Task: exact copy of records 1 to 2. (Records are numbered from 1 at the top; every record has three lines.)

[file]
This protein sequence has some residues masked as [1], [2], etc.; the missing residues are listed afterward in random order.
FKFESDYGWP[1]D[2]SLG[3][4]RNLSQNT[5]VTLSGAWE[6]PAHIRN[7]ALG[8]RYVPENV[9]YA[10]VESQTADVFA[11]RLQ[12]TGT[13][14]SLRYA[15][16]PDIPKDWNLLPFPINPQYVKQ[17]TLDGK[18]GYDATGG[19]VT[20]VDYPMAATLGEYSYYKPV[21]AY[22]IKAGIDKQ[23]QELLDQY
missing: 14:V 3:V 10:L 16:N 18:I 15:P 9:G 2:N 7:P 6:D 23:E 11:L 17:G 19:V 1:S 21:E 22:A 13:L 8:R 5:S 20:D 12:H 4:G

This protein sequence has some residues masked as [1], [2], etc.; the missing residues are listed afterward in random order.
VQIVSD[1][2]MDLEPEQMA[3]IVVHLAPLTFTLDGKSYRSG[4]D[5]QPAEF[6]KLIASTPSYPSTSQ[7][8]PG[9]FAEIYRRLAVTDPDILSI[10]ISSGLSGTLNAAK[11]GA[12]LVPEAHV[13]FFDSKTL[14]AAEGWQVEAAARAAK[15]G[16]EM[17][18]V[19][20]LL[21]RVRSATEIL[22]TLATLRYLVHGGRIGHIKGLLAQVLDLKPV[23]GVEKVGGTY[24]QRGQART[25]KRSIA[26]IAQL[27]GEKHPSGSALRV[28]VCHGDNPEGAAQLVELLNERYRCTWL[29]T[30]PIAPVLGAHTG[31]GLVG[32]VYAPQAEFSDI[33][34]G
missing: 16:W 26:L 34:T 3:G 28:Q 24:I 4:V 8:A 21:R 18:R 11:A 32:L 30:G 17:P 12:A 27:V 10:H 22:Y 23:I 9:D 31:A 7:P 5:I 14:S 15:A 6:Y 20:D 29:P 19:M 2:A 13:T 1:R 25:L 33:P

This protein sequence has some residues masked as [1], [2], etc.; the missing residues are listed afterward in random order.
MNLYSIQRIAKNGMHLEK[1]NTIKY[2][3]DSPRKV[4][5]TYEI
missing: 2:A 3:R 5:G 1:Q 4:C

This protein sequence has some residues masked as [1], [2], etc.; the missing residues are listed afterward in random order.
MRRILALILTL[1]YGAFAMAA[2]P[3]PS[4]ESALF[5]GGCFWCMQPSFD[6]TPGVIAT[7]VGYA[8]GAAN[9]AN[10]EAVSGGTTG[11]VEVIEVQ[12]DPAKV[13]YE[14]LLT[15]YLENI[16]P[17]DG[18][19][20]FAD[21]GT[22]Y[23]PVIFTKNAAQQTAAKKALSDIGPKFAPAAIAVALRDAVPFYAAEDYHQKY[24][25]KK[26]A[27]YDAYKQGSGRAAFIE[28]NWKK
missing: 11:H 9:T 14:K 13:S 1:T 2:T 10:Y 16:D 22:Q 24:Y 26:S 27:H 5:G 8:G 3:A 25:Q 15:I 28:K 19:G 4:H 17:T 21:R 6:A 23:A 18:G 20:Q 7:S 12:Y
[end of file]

This protein sequence has some residues masked as [1], [2], etc.; the missing residues are listed afterward in random order.
FKFESDYGWP[1]D[2]SLG[3][4]RNLSQNT[5]VTLSGAWE[6]PAHIRN[7]ALG[8]RYVPENV[9]YA[10]VESQTADVFA[11]RLQ[12]TGT[13][14]SLRYA[15][16]PDIPKDWNLLPFPINPQYVKQ[17]TLDGK[18]GYDATGG[19]VT[20]VDYPMAATLGEYSYYKPV[21]AY[22]IKAGIDKQ[23]QELLDQY
missing: 14:V 3:V 10:L 16:N 18:I 15:P 9:G 2:N 7:P 6:D 23:E 11:L 17:G 19:V 1:S 21:E 22:A 13:L 8:R 5:S 20:D 12:H 4:G

This protein sequence has some residues masked as [1], [2], etc.; the missing residues are listed afterward in random order.
VQIVSD[1][2]MDLEPEQMA[3]IVVHLAPLTFTLDGKSYRSG[4]D[5]QPAEF[6]KLIASTPSYPSTSQ[7][8]PG[9]FAEIYRRLAVTDPDILSI[10]ISSGLSGTLNAAK[11]GA[12]LVPEAHV[13]FFDSKTL[14]AAEGWQVEAAARAAK[15]G[16]EM[17][18]V[19][20]LL[21]RVRSATEIL[22]TLATLRYLVHGGRIGHIKGLLAQVLDLKPV[23]GVEKVGGTY[24]QRGQART[25]KRSIA[26]IAQL[27]GEKHPSGSALRV[28]VCHGDNPEGAAQLVELLNERYRCTWL[29]T[30]PIAPVLGAHTG[31]GLVG[32]VYAPQAEFSDI[33][34]G
missing: 16:W 26:L 34:T 3:G 28:Q 24:I 4:V 8:A 21:R 18:R 11:A 32:L 30:G 17:P 12:A 27:V 10:H 22:Y 23:I 9:D 31:A 7:P 5:I 14:S 15:A 6:Y 20:D 29:P 19:M 2:A 13:T 1:R 25:L 33:P